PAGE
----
Nicoluas Ott and Bernard Stein (designers) / Emmett Williams (artist) / Poems 1950–2003 2004 / Edition RZ, Germany, 2003 / Vinyl LP record: picture disc in paper sleeve/cardboard cover / Purchased 2013 / Queensland Art Gallery | Gallery of Modern Art Research Library Collection / © The artist
Album cover Scott Redford gift Qld Art Gallery Research Library Collection
James Marshall (aka Dalek) / CREL – Experiments in Colour 2009 / Ai Records, United Kingdom / Vinyl LP record: picture disc in plastic sleeve/cardboard cover / Gift of Scott Redford 2012–13 /Queensland Art Gallery | Gallery of Modern Art Research Library Collection / © The artist

While a definitive album cover art collection would be almost impossible to agree upon, a gesture to the variety and diversity of tastes has been made by inviting four vinyl collectors and music enthusiasts to contribute selections of their favourite cover designs. Collectors Sean Sennett, Paul Curtis, Ed Kuepper and John Willsteed have each contributed nine covers to be displayed during the exhibition. Covers are also available to visitors through interactive screens, along with sleeve notes and inserts, providing a more complete experience of the actual covers displayed in the exhibition space.

Reasons for collecting records vary between individuals, but in most cases the musical content and the cover have provided markers or signposts in their personal histories. As designer Richard Evans has stated, ‘They remind us of where we were, what we were doing, and who we were with; they mark our student days, our holidays, our growing up and our coming of age’.1 John Willsteed, former member of Brisbane band The Go Betweens and currently Coordinator (Music and Sound) in the QUT Creative Industries Faculty, echoes this sentiment regarding his selection, saying that it was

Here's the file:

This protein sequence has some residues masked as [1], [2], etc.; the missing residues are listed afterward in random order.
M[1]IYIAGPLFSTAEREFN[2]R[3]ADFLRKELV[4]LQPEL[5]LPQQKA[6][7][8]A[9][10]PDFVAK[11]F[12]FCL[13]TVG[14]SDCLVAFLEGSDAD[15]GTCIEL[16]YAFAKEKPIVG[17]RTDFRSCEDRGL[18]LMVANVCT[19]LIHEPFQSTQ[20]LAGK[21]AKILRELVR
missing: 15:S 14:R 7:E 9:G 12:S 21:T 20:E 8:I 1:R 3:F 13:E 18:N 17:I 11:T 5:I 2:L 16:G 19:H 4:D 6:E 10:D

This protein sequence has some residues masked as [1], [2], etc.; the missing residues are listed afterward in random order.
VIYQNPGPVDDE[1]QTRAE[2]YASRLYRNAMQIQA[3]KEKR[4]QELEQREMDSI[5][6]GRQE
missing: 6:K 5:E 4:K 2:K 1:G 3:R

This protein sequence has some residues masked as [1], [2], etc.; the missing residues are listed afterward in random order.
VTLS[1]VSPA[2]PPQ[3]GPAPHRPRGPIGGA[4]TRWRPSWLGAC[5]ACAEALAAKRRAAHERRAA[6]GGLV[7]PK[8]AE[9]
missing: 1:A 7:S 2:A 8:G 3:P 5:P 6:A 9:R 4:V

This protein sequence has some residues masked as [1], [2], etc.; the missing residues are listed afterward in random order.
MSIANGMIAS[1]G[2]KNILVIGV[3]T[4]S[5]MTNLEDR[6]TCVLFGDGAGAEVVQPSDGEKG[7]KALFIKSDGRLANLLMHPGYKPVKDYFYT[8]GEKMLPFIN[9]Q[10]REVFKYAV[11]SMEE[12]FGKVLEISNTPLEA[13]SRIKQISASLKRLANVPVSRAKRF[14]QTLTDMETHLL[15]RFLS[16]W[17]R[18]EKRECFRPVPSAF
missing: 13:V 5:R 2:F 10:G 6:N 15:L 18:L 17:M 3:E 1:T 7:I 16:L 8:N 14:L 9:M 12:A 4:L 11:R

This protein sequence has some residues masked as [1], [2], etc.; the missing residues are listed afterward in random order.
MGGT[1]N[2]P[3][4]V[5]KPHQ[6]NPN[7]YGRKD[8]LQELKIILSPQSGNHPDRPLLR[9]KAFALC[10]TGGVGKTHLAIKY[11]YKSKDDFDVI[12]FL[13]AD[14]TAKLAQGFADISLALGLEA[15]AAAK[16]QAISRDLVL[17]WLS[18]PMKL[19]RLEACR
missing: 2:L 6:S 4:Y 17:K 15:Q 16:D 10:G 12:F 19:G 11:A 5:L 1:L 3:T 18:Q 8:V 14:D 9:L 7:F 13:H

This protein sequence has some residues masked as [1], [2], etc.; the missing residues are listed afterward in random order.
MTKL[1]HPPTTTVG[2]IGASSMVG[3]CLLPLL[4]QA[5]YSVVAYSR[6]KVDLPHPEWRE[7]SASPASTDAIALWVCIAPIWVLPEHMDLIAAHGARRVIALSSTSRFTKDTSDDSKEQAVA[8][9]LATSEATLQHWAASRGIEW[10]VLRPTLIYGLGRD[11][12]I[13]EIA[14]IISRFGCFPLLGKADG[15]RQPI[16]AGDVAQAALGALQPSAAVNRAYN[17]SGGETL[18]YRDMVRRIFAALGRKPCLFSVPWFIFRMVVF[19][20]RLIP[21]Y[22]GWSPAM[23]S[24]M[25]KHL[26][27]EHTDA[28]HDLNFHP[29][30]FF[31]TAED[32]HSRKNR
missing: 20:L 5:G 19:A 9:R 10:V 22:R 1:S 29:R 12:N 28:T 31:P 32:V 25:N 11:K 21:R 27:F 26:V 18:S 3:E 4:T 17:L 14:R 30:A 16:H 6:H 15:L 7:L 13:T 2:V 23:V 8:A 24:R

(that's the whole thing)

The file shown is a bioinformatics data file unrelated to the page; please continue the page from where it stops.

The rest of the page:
. . . a difficult task to try and make the album cover the focus, and separate (a little) from the content . . . the innocence of the folk covers still fills me with hope and a sense of possibility, just as the songs on these albums did.2

Sound and music are fundamental human experiences. New technologies have transformed their production dramatically and, in the hands of artists, they continue to represent a rich and ever-evolving field of creative practice, in which the experimental and the popular increasingly merge and blur.

1  Richard Evans, The Art of the Album Cover: A History and a How To, Compendium, London, 2010, p.9.
2  John Willsteed, email to author, 16 December 2013.

Redford and Ruscha: Gold Coast meets West Coast

Scott Redford, Australia b.1962 / Surf painting/Modernist house 2000 / Fibreglass, polyester resin and acrylic lacquer on on urethane foam / Purchased 2001. Queensland Art Gallery Foundation Grant / Collection: Queensland Art Gallery / © The artist

During ‘California Design 1930–1965: Living in a Modern Way’, complementary works by two Collection artists are on display in the Watermall, at the Queensland Art Gallery (QAG). Despite being separated by a generation, and by the expanse of the Pacific Ocean, the works of Scott Redford and Ed Ruscha echo similar sentiments about the culture and architecture of their coastal homes.

As Ed Ruscha arrived in Los Angeles, California, in 1956, Queensland’s Surfer’s Paradise was beginning its rise to national pre-eminence as the holiday destination of choice for Australians who could afford it. In emulation of the North American model in Florida, its first canal subdivisions were being approved by the Albert Shire Council, and multistorey motels were under construction, designed to entice Australian holidaymakers to the strip of beachfront that became known, in 1958, as the ‘Gold Coast’. The Queensland Government officially proclaimed the Gold Coast a city the following year.